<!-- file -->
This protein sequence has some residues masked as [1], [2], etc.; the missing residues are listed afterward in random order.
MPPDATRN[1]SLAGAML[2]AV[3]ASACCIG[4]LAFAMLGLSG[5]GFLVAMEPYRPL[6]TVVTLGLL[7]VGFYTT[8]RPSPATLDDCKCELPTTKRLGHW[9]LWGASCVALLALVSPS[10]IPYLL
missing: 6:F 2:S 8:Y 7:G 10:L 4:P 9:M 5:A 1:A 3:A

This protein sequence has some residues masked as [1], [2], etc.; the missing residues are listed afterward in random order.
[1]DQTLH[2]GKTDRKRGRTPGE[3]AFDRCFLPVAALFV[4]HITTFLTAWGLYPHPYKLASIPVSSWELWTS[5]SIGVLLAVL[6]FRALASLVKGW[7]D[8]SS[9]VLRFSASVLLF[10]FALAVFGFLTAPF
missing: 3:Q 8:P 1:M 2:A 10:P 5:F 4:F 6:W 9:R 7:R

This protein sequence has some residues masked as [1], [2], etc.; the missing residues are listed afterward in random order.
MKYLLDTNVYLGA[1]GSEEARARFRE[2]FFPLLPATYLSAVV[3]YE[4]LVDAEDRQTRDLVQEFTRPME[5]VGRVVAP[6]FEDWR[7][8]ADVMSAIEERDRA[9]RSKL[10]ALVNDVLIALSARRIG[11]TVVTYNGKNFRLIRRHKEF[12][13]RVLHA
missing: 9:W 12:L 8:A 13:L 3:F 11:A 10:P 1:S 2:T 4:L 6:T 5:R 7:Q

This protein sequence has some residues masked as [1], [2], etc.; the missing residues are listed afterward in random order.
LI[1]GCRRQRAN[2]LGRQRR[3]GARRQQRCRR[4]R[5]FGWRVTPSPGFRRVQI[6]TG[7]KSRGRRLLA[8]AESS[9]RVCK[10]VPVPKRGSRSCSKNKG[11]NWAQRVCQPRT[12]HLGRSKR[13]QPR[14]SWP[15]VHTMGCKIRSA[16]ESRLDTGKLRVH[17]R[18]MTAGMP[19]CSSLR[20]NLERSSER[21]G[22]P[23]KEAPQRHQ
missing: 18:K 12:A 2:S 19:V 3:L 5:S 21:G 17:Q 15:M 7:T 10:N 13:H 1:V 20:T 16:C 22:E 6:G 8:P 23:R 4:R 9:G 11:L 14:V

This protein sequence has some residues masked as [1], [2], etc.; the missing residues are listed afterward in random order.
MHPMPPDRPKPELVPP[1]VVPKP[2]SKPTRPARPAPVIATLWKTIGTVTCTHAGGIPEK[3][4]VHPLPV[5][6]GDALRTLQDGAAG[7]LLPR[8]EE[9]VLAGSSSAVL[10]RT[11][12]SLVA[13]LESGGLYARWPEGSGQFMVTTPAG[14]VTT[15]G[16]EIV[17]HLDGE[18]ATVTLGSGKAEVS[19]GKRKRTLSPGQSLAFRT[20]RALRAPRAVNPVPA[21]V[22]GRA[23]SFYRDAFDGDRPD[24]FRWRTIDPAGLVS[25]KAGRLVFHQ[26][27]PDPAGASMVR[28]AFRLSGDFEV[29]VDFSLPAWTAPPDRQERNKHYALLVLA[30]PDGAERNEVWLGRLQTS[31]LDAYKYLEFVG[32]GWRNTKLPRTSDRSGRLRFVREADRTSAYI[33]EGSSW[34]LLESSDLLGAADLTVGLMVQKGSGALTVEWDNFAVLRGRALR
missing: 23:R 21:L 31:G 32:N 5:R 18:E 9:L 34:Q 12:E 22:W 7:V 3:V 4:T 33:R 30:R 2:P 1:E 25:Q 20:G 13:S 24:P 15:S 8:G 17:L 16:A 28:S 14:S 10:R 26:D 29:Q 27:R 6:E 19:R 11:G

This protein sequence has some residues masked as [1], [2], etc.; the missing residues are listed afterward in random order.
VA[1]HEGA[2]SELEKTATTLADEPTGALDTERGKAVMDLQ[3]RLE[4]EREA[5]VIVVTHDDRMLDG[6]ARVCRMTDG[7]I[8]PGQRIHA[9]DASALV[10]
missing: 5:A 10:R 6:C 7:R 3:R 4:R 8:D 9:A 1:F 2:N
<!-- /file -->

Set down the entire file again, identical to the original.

This protein sequence has some residues masked as [1], [2], etc.; the missing residues are listed afterward in random order.
MPPDATRN[1]SLAGAML[2]AV[3]ASACCIG[4]LAFAMLGLSG[5]GFLVAMEPYRPL[6]TVVTLGLL[7]VGFYTT[8]RPSPATLDDCKCELPTTKRLGHW[9]LWGASCVALLALVSPS[10]IPYLL
missing: 6:F 2:S 8:Y 7:G 10:L 4:P 9:M 5:A 1:A 3:A

This protein sequence has some residues masked as [1], [2], etc.; the missing residues are listed afterward in random order.
[1]DQTLH[2]GKTDRKRGRTPGE[3]AFDRCFLPVAALFV[4]HITTFLTAWGLYPHPYKLASIPVSSWELWTS[5]SIGVLLAVL[6]FRALASLVKGW[7]D[8]SS[9]VLRFSASVLLF[10]FALAVFGFLTAPF
missing: 3:Q 8:P 1:M 2:A 10:P 5:F 4:F 6:W 9:R 7:R

This protein sequence has some residues masked as [1], [2], etc.; the missing residues are listed afterward in random order.
MKYLLDTNVYLGA[1]GSEEARARFRE[2]FFPLLPATYLSAVV[3]YE[4]LVDAEDRQTRDLVQEFTRPME[5]VGRVVAP[6]FEDWR[7][8]ADVMSAIEERDRA[9]RSKL[10]ALVNDVLIALSARRIG[11]TVVTYNGKNFRLIRRHKEF[12][13]RVLHA
missing: 9:W 12:L 8:A 13:L 3:F 11:A 10:P 1:S 2:T 4:L 6:T 5:R 7:Q

This protein sequence has some residues masked as [1], [2], etc.; the missing residues are listed afterward in random order.
LI[1]GCRRQRAN[2]LGRQRR[3]GARRQQRCRR[4]R[5]FGWRVTPSPGFRRVQI[6]TG[7]KSRGRRLLA[8]AESS[9]RVCK[10]VPVPKRGSRSCSKNKG[11]NWAQRVCQPRT[12]HLGRSKR[13]QPR[14]SWP[15]VHTMGCKIRSA[16]ESRLDTGKLRVH[17]R[18]MTAGMP[19]CSSLR[20]NLERSSER[21]G[22]P[23]KEAPQRHQ
missing: 18:K 12:A 2:S 19:V 3:L 5:S 21:G 17:Q 15:M 7:T 10:N 13:H 1:V 20:T 16:C 22:E 6:G 8:P 23:R 4:R 9:G 11:L 14:V

This protein sequence has some residues masked as [1], [2], etc.; the missing residues are listed afterward in random order.
MHPMPPDRPKPELVPP[1]VVPKP[2]SKPTRPARPAPVIATLWKTIGTVTCTHAGGIPEK[3][4]VHPLPV[5][6]GDALRTLQDGAAG[7]LLPR[8]EE[9]VLAGSSSAVL[10]RT[11][12]SLVA[13]LESGGLYARWPEGSGQFMVTTPAG[14]VTT[15]G[16]EIV[17]HLDGE[18]ATVTLGSGKAEVS[19]GKRKRTLSPGQSLAFRT[20]RALRAPRAVNPVPA[21]V[22]GRA[23]SFYRDAFDGDRPD[24]FRWRTIDPAGLVS[25]KAGRLVFHQ[26][27]PDPAGASMVR[28]AFRLSGDFEV[29]VDFSLPAWTAPPDRQERNKHYALLVLA[30]PDGAERNEVWLGRLQTS[31]LDAYKYLEFVG[32]GWRNTKLPRTSDRSGRLRFVREADRTSAYI[33]EGSSW[34]LLESSDLLGAADLTVGLMVQKGSGALTVEWDNFAVLRGRALR
missing: 23:R 21:L 31:G 32:N 5:R 18:E 9:L 34:Q 12:E 22:W 7:V 3:V 4:T 33:R 30:R 2:P 1:E 25:Q 20:G 13:S 24:P 15:S 8:G 17:L 16:A 28:S 14:S 10:R 26:D 29:Q 27:R 6:E 19:R 11:G

This protein sequence has some residues masked as [1], [2], etc.; the missing residues are listed afterward in random order.
VA[1]HEGA[2]SELEKTATTLADEPTGALDTERGKAVMDLQ[3]RLE[4]EREA[5]VIVVTHDDRMLDG[6]ARVCRMTDG[7]I[8]PGQRIHA[9]DASALV[10]
missing: 5:A 10:R 6:C 7:R 3:R 4:R 8:D 9:A 1:F 2:N